Impatient Afghan candidates are counting their own votes

In this rugged country where ballots are counted by hand and election results are viewed with suspicion, impatient presidential candidates are not willing to wait for official numbers and have started counting votes themselves.

Since Saturday’s presidential election, tens of thousands of volunteers for the candidates have been visiting polling stations across the country to call in results that have been taped on the walls of mosques and schools. The team of former finance minister Ashraf Ghani has created a slick Web site with pie charts and bar graphs that show partial returns as they come in, three weeks ahead of the expected announcement of the winner. Perhaps unsurprisingly, his Web site is projecting that he will be the victor (by a margin of 57 percent, with a quarter of the ballots counted).

The days after the vote have transformed campaign offices into command centers where candidates’ staffs are calling around the country collecting photos and videos and complaints about alleged fraud, calculating vote totals and positioning themselves for a possible runoff election if no candidate passes the 50 percent threshold.

The early and partial results, which have been bandied about on social media and are showing a tight race between Ghani and former foreign minister Abdullah Abdullah, have galled the candidates who appear to be losing.

“It’s illegal work and it’s against all principles,” Gul Agha Sherzai, a presidential candidate and former governor of Nangahar province, said about the early totals in an interview Monday.

The Afghan presidential campaign has narrowed to a field of eight men, who are running to succeed Hamid Karzai.

“I think this is not correct for them to do,” said Gulbuddin Hillal, another candidate expected to finish far from the lead. “They are misusing the media. This is a joke on the election and on the people.”

Trucks loaded with plastic tubs full of ballots are making their way to the capital, and the official vote count starts this week. It will be conducted by the country’s Independent Election Commission at a tally center in Kabul. Election officials said that partial and preliminary results will be released this week but that, until then, candidates should refrain from making their own predictions. “The candidates should not confuse the public mind by posting or publishing baseless and inaccurate election results,” said Noor Mohammad Noor, an election commission spokesman.

The other main activity among the candidates’ teams is collecting allegations of voting fraud or coercion that might help tip the scales in a close race. The staffs are manning call centers and collecting complaints from around the country and filing them with election officials. At an office in Kabul run by a political party supporting Ghani, young men made calls to the provinces, watched videos on their laptops of alleged fraud and wrote up complaints to be submitted for review.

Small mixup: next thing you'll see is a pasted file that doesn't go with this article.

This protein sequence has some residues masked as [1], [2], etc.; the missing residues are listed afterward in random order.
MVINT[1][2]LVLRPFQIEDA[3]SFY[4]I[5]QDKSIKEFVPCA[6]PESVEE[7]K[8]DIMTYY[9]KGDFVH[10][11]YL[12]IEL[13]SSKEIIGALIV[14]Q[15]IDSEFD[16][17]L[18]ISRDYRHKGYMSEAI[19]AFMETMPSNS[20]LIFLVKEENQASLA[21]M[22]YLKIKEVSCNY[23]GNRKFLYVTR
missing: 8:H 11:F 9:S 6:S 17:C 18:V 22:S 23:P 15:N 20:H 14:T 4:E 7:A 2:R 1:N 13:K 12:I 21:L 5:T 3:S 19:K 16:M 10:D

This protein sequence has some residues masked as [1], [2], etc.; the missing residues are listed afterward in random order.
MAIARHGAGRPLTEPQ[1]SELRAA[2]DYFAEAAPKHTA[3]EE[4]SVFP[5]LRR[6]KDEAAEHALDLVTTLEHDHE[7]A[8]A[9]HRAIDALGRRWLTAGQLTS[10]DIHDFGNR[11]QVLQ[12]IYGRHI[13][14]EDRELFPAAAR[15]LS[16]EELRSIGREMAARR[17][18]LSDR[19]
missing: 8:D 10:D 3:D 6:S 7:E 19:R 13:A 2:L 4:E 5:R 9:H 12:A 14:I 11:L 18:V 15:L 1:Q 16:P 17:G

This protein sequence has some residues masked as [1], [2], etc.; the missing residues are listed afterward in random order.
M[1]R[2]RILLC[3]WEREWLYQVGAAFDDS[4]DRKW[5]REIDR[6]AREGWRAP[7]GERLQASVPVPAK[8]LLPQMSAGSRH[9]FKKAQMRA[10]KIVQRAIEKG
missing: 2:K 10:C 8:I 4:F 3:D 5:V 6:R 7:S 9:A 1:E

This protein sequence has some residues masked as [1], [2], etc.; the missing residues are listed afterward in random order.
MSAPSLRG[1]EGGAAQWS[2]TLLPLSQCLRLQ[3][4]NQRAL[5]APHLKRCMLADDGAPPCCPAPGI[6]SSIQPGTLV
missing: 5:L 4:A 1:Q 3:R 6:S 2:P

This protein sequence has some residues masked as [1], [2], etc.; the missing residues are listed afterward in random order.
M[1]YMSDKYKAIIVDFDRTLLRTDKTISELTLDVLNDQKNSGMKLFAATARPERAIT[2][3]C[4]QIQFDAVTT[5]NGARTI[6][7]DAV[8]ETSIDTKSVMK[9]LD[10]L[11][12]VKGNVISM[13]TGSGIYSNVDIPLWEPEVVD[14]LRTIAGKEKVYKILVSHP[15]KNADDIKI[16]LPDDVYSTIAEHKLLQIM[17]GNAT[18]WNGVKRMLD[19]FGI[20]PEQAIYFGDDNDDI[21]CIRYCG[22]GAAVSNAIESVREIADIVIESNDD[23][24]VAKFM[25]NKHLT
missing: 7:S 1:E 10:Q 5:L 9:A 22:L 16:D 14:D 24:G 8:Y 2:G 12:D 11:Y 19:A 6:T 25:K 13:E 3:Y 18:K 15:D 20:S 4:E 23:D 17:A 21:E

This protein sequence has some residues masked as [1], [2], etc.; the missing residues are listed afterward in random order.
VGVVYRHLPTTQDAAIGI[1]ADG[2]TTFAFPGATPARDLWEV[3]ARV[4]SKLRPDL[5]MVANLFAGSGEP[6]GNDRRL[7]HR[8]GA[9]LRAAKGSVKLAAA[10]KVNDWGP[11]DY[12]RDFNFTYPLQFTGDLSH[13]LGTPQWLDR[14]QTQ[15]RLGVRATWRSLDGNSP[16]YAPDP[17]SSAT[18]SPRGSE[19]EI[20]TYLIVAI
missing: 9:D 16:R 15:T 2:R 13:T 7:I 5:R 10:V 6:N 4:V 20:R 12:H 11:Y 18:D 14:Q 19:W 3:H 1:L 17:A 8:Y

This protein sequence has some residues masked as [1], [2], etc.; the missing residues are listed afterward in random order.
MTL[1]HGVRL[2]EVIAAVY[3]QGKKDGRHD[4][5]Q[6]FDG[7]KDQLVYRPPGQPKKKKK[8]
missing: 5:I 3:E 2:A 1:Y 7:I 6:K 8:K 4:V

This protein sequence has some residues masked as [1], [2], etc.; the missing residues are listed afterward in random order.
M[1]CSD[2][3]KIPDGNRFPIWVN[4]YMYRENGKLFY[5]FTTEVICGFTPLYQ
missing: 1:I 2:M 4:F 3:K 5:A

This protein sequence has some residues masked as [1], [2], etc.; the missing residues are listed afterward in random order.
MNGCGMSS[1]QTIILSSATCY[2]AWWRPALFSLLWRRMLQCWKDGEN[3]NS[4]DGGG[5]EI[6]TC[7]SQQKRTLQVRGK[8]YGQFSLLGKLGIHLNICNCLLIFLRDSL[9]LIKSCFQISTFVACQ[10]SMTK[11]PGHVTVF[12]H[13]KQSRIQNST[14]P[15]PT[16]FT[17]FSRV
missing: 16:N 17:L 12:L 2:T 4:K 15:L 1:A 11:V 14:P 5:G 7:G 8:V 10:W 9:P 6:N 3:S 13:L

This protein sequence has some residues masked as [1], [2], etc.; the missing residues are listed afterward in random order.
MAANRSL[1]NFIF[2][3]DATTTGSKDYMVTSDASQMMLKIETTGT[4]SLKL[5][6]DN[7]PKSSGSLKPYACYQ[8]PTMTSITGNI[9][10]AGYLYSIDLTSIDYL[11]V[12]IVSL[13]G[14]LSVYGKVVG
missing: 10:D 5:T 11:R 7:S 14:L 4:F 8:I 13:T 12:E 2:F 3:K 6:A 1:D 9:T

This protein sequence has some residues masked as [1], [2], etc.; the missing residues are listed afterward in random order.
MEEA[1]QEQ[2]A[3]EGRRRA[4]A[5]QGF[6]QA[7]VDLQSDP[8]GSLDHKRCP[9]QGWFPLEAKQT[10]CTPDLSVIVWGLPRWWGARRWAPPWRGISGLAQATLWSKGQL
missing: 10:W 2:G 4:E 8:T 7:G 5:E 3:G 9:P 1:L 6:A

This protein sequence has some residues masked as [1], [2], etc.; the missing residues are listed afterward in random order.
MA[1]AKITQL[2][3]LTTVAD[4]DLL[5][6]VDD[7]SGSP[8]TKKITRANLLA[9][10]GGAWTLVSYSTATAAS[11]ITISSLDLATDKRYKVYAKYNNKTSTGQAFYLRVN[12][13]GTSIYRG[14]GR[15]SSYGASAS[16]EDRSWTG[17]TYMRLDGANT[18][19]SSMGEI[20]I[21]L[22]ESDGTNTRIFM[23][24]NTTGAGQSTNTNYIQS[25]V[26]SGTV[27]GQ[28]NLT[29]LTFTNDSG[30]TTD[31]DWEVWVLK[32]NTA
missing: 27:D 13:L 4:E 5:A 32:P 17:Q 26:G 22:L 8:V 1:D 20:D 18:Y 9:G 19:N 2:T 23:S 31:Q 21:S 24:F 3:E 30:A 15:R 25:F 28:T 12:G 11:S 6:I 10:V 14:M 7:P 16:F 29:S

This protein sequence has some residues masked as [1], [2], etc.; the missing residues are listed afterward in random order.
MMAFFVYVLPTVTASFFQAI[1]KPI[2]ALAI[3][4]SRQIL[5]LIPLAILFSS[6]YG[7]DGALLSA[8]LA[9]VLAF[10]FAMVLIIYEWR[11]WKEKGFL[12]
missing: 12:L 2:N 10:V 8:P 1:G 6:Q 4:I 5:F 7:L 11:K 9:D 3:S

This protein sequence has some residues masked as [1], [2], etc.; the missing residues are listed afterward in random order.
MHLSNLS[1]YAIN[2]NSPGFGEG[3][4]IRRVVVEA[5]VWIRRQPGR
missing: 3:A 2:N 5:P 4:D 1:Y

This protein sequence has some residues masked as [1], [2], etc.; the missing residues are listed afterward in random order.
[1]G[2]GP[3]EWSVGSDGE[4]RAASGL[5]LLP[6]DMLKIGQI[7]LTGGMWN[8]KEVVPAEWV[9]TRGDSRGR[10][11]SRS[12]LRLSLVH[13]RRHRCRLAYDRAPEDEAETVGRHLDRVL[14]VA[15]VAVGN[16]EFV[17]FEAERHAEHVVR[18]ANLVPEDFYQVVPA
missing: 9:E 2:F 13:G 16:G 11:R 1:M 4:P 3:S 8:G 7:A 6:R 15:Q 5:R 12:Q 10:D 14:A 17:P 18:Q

In the previous presidential election, fraud became the defining theme, and more than 1 million votes were invalidated, forcing President Hamid Karzai into a second-round runoff that he won when the challenger, Abdullah, dropped out before the race. There have been allegations of fraud this time as well, as well as of a shortage of ballot papers that prevented people from voting, but so far the troubles don’t appear to be on the scale of those in the 2009 election.

There were news reports Monday that gunmen broke into an election commission office in the eastern province of Khost and filled boxes with new ballots.

“It was clear that there was going to be fraud, and there was, but none of the reports so far are really massive or solid. We’re not getting the impression yet that
it’s been huge,” said Martine Van
Bijlert, co-director of the Afghanistan Analysts Network. “People are going to be looking at the shortage of the ballot papers, how that affected the outcome, and whether it was linked to partial ballot stuffing.”

The homemade results making the rounds on the Internet are not to be trusted, she said, and are “potentially harmful.”

“When you’re making people believe that you’ve already won, you’re in essence priming your followers to be upset,” she said.

Kevin Sieff contributed to this report.

Joshua Partlow is The Post’s bureau chief in Mexico. He has served previously as the bureau chief in Kabul and as a correspondent in Brazil and Iraq.
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